Chris is an excellent cook and loves cooking so I have been letting her take charge of the kitchen. Oh, the tasty meals she prepares with just the right amount of pepper to give flavor but not overpower the food. She has taken to frying me a fish each evening for supper because she knows I will enjoy it so much. The only problem is that I have to share with Timothy and Rolf so it doesn't go very far. But yes, I love fresh fish. Yesterday she took some ripe plantain, mashed it, added flour, baking powder, milk, pepper and ginger to make a batter. Then spooned into grease to fry as a donut without a hole. The fresh ginger and pepper mix gave it a real kick! Yummy!

The land issue still is an issue. The man who is selling our land filed suit against Timothy to try to circumvent appearing in court to bring his deeds to compare with ours. So far, it has stood in court that we are the rightful owners but we are not able to do anything as long as the issue is in court. It gets more and more interesting and now has been referred to the Temple of Justice and the Circuit Court rather than the local court. I dread each day that Timothy has to go because he gets so very stressed out over the entire situation.

We have a little garden with okra, cucumber and tomatoes in it. It is a trial to see what we can do. We are using the soil that is here at the house but have been advised to add dirt, manure, and sawdust to it to strengthen it and hold the water. It is a start and if it does well we have plenty of room to make it larger.

As I sit on my porch to write, I can see Sawsee wheeling a tire around the yard. He has so much fun and will do it for hours. It is his truck because he can put things in it and they will ride along. His car is an old 5 gallon water jug that he pushes or sits on and scoots around the yard. He found an old key so he has to come in and hang it on the key rack when he is finished for the day. I hope to be able to get him a tricycle for his birthday in May. He will the be "hottest" kid in the neighborhood. Earlier I saw two little boys with their handmade cars of tin cans and wheels made from old flipflops. The girls play a jumping game with a "rope" made from unraveling a rice bag and tying the strips together. It is more knots than rope but it does the trick. One has made the circuit of the entire neighborhood as they will lay it down when they are finished and someone else will pick it up. At times there is a game of kickball going on with the girls in one area and soccer with the boys in another. One evening the women were having elimination races to see who could run the fasted from one palm tree to another about 25 yards apart.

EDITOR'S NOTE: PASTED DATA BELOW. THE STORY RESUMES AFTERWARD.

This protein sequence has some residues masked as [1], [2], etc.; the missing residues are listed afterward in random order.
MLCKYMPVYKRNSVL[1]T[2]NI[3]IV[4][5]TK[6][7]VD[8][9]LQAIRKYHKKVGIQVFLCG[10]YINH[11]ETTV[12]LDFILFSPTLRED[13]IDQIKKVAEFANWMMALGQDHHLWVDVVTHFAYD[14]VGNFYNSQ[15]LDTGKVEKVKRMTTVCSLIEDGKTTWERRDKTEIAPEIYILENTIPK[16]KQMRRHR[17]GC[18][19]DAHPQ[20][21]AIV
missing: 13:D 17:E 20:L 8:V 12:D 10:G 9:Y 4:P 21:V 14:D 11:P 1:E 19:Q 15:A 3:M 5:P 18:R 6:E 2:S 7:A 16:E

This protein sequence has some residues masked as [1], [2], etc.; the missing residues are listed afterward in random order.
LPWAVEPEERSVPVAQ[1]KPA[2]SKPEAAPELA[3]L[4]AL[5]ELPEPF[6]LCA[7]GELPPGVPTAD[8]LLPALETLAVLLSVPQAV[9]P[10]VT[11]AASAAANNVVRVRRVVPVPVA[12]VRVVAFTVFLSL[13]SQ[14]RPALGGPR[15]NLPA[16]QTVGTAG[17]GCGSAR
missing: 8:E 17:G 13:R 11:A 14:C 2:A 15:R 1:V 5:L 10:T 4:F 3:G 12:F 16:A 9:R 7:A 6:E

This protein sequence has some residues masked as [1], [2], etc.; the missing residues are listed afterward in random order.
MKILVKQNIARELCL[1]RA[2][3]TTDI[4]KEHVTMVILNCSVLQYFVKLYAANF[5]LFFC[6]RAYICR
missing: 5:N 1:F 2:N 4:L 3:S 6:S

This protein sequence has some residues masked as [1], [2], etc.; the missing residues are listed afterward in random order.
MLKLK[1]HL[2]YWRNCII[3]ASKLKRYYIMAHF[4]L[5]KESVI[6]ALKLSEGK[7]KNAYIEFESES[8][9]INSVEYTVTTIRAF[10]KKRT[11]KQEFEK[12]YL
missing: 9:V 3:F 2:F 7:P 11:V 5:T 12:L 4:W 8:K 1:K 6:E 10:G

So it goes here at Lulu Parham community at the 1603 turnoff across from the Cellcom tower on the Barndersville Road.

Peace and joy,
Anne and Timothy

Monday, January 9, 2012

Friday,Jan 6th, 2012

Friday, Jan. 6th, 2012
Greetings and a very Happy New Year to everyone!
The New Year celebration in Liberia is in some ways similar and other ways very different than I have celebrated in the US.
But first, let me back up just a little – Wednesday and Thursday (the last of December) Timothy and Zayzay went to Cape Mount to bring back moringa leaf to have dried. Then we would package and label it for sale as one of our Liberia’s Own products. Well-----they brought back moringa leaf ----- more that we could actually handle. They returned about 6 pm with their haul plus four bags of charcoal, fish, and other assorted goodies that I was supposed to be proud of my “mighty hunters”. The only problem was that it was almost dark, we have no refrigeration, supper had already been prepared and we had all this wonderful fish and crab that was going to go to waste. Patient pan fried and parboiled it to save for the next day.